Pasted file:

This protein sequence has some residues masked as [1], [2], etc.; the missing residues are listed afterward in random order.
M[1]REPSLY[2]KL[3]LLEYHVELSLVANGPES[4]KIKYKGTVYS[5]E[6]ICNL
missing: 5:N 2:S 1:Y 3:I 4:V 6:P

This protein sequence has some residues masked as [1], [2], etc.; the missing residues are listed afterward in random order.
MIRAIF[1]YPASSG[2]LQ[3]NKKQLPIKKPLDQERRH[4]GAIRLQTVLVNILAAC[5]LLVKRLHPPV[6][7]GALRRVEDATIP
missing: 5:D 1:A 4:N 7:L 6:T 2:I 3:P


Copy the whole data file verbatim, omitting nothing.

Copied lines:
This protein sequence has some residues masked as [1], [2], etc.; the missing residues are listed afterward in random order.
M[1]REPSLY[2]KL[3]LLEYHVELSLVANGPES[4]KIKYKGTVYS[5]E[6]ICNL
missing: 5:N 2:S 1:Y 3:I 4:V 6:P

This protein sequence has some residues masked as [1], [2], etc.; the missing residues are listed afterward in random order.
MIRAIF[1]YPASSG[2]LQ[3]NKKQLPIKKPLDQERRH[4]GAIRLQTVLVNILAAC[5]LLVKRLHPPV[6][7]GALRRVEDATIP
missing: 5:D 1:A 4:N 7:L 6:T 2:I 3:P